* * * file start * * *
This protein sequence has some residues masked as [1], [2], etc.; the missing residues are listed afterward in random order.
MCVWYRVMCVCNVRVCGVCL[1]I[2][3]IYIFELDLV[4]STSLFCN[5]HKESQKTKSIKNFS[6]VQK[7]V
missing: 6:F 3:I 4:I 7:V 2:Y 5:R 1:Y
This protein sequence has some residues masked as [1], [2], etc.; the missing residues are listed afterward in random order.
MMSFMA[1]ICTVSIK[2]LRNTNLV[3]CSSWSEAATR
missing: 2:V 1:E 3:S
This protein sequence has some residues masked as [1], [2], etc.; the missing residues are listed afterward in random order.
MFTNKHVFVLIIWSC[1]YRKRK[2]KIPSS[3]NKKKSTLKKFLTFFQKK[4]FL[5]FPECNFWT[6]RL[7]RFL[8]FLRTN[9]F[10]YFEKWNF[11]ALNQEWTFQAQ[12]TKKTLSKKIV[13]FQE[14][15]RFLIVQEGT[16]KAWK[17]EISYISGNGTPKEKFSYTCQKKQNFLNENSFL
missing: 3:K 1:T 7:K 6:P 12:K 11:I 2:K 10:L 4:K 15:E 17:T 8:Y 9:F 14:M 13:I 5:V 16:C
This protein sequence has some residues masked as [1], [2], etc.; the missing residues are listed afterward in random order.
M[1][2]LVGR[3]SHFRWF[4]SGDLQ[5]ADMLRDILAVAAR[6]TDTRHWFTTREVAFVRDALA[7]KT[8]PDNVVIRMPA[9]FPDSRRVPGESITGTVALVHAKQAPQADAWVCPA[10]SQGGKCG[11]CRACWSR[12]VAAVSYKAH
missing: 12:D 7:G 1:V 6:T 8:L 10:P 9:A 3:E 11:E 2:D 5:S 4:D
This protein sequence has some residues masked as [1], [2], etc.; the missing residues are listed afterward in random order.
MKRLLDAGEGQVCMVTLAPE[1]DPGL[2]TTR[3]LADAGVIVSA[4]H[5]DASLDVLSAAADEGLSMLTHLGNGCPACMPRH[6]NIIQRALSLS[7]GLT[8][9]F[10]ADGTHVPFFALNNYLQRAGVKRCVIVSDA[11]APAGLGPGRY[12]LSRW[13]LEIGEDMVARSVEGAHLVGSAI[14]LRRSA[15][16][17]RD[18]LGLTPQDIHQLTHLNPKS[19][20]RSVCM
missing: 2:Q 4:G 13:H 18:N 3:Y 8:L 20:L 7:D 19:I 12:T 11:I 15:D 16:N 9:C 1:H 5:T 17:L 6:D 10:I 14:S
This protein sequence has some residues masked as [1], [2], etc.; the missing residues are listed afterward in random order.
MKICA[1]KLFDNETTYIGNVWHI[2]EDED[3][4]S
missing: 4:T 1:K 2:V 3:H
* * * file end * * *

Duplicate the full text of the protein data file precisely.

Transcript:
This protein sequence has some residues masked as [1], [2], etc.; the missing residues are listed afterward in random order.
MCVWYRVMCVCNVRVCGVCL[1]I[2][3]IYIFELDLV[4]STSLFCN[5]HKESQKTKSIKNFS[6]VQK[7]V
missing: 6:F 3:I 4:I 7:V 2:Y 5:R 1:Y
This protein sequence has some residues masked as [1], [2], etc.; the missing residues are listed afterward in random order.
MMSFMA[1]ICTVSIK[2]LRNTNLV[3]CSSWSEAATR
missing: 2:V 1:E 3:S
This protein sequence has some residues masked as [1], [2], etc.; the missing residues are listed afterward in random order.
MFTNKHVFVLIIWSC[1]YRKRK[2]KIPSS[3]NKKKSTLKKFLTFFQKK[4]FL[5]FPECNFWT[6]RL[7]RFL[8]FLRTN[9]F[10]YFEKWNF[11]ALNQEWTFQAQ[12]TKKTLSKKIV[13]FQE[14][15]RFLIVQEGT[16]KAWK[17]EISYISGNGTPKEKFSYTCQKKQNFLNENSFL
missing: 3:K 1:T 7:K 6:P 12:K 11:I 2:K 10:L 4:K 15:E 17:T 8:Y 9:F 14:M 13:I 5:V 16:C
This protein sequence has some residues masked as [1], [2], etc.; the missing residues are listed afterward in random order.
M[1][2]LVGR[3]SHFRWF[4]SGDLQ[5]ADMLRDILAVAAR[6]TDTRHWFTTREVAFVRDALA[7]KT[8]PDNVVIRMPA[9]FPDSRRVPGESITGTVALVHAKQAPQADAWVCPA[10]SQGGKCG[11]CRACWSR[12]VAAVSYKAH
missing: 12:D 7:G 1:V 6:T 8:L 10:P 9:A 3:E 11:E 2:D 5:S 4:D
This protein sequence has some residues masked as [1], [2], etc.; the missing residues are listed afterward in random order.
MKRLLDAGEGQVCMVTLAPE[1]DPGL[2]TTR[3]LADAGVIVSA[4]H[5]DASLDVLSAAADEGLSMLTHLGNGCPACMPRH[6]NIIQRALSLS[7]GLT[8][9]F[10]ADGTHVPFFALNNYLQRAGVKRCVIVSDA[11]APAGLGPGRY[12]LSRW[13]LEIGEDMVARSVEGAHLVGSAI[14]LRRSA[15][16][17]RD[18]LGLTPQDIHQLTHLNPKS[19][20]RSVCM
missing: 2:Q 4:G 13:H 18:N 3:Y 8:L 20:L 7:D 19:I 12:T 11:I 15:D 16:N 9:C 1:H 5:T 17:L 6:D 10:I 14:S
This protein sequence has some residues masked as [1], [2], etc.; the missing residues are listed afterward in random order.
MKICA[1]KLFDNETTYIGNVWHI[2]EDED[3][4]S
missing: 4:T 1:K 2:V 3:H